National Poverty Rates Hits 15.1%, Highest Level Since 1993

As the recession took its toll last year, more Americans fell into poverty, saw their incomes decline and joined the ranks of the uninsured, according to new data from the U.S. Census Bureau.

The Census Bureau released the results of its annual Current Population Survey today in a new report — the first to include a full year of data from the Great Recession. At the Pennsylvania Budget and Policy Center, we have an analysis of the data, including a look at some state-level details.

During 2010, the national poverty rate increased to 15.1%, the highest level since 1993, with a record-breaking 46.2 million American adults and children living in poverty. Median household income also declined, and the number of individuals without health insurance increased again, now approaching 50 million.

A Look at Today's Census Report

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The Census Bureau released data this morning on poverty, incomes, and health coverage in 2010. The Center on Budget and Policy Priorities has created some charts to show how the new figures look in historical context.

Poverty has been rising for much of the last decade

The Center has a lot more charts interpretting the Census data here.

And check back with us later in the week for more details on what the new Census data mean for Pennsylvania.

Six Months after the End of adultBasic

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It has already been six months since Pennsylvania pulled the plug on the adultBasic health insurance program for 37,588 people. The Pennsylvania Budget and Policy Center recently took a look at what happened to the Pennsylvanians who lost their adultBasic coverage on the first of March. While some found health insurance elsewhere, many have simply fallen through the cracks.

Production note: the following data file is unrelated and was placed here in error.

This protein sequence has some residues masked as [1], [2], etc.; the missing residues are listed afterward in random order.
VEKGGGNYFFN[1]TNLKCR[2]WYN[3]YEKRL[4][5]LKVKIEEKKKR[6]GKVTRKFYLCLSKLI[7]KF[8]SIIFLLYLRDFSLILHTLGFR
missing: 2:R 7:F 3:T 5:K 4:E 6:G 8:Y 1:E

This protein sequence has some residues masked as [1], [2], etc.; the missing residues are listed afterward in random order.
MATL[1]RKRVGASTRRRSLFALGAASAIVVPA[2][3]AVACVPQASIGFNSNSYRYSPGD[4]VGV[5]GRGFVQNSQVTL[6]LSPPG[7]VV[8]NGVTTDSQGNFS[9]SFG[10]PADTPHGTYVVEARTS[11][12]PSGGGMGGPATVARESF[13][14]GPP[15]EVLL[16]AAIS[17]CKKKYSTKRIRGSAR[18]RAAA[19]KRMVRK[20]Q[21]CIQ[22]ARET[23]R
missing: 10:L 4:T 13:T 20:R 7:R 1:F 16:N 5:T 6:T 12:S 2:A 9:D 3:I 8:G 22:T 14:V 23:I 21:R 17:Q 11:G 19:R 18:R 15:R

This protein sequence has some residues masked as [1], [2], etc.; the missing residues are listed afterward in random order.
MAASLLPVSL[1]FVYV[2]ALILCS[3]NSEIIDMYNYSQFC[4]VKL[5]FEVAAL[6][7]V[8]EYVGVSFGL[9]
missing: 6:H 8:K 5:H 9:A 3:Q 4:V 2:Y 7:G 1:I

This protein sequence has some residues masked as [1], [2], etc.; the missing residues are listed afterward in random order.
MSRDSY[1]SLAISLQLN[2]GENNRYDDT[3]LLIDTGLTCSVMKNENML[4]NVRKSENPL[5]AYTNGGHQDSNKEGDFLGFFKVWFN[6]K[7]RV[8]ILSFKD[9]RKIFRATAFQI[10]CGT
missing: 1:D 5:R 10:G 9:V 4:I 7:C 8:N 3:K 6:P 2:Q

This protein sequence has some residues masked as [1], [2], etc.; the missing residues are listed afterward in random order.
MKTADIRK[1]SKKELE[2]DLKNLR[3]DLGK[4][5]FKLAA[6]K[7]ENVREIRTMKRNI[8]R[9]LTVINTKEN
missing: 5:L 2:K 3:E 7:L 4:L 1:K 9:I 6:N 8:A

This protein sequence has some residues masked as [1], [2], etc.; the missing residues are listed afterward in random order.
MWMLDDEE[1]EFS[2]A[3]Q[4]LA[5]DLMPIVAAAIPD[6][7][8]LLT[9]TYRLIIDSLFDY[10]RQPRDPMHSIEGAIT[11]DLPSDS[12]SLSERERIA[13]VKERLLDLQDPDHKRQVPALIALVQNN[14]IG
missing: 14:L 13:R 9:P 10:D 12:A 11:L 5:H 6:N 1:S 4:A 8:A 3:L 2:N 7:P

Third and State This Week: The Economy, Obama Jobs Plan and Education Cuts

This week, we blogged about the President's jobs plan, education funding cuts, "network" unionism, the August jobs report and more.


  • On jobs and the economy, Mark Price shared his statement and some analysis from national experts on President Obama's jobs speech. Mark also blogged about the August jobs report and responded to a Patriot-News columnist's misguided take on the unemployed.
  • On the workplace, Stephen Herzenberg highlighted a recent op-ed he co-wrote with Pennsylvania AFL-CIO president Rick Bloomingdale on the foreign student incident at Hershey and proposed one solution: forming a union among workers that cuts across Hershey's entire supply chain.
  • On education funding, Chris Lilienthal wrote about a recent analysis by the Center on Budget and Policy Priorities tracking how much states cut per-student, inflation adjusted K-12 spending in the new fiscal year.

More blog posts next week. Keep us bookmarked and join the conversation!

How About A Sitdown Strike Across Hershey’s Supply Chain?

By now most of you have heard about the recent Hershey incident in which foreign students, having paid for the privilege of participating in a “cultural exchange” visit to the United States, found themselves packaging the candy company’s chocolate for about $8 per hour (not counting the upfront fee for the program and before you subtract the living costs taken out of the students’ paychecks). 

As Pennsylvania AFL-CIO President Rick Bloomingdale and I pointed out in a Philadelphia Inquirer op-ed last week, the implications of this incident go far beyond the advantage taken of the 400 students. It’s a case that demonstrates the irresistible urge of global corporations to fragment workers in their production chains so that the most vulnerable can be paid very low wages. Hershey, after all, has a stronger motivation than most corporations to resist this impulse: it’s in a capital-intensive industry, it has a cherished consumer brand placed at risk by the relentless pursuit of low wages, and the company is held in trust on behalf of a school for underprivileged children. The Hershey case demonstrates the need for constraints on companies’ freedom to pursue low-wage strategies.

Obama Jobs Plan a Step Toward Boosting Economy

Updated: Friday, September 9, 2011, 11:15 a.m.

President Obama delivered a much anticipated address on jobs and the economy before a joint session of Congress this evening. I put out the following media statement in response:

There is no question that we need a jobs policy to meet the vast challenges our economy faces today. The President has put forth some good ideas, including an extension of unemployment benefits that will help families in rural and urban communities where jobless rates are particularly high. This plan should be the start of a broader discussion about how we can invest in people and local communities across the nation to repair our broken economy. Doing nothing is not an option.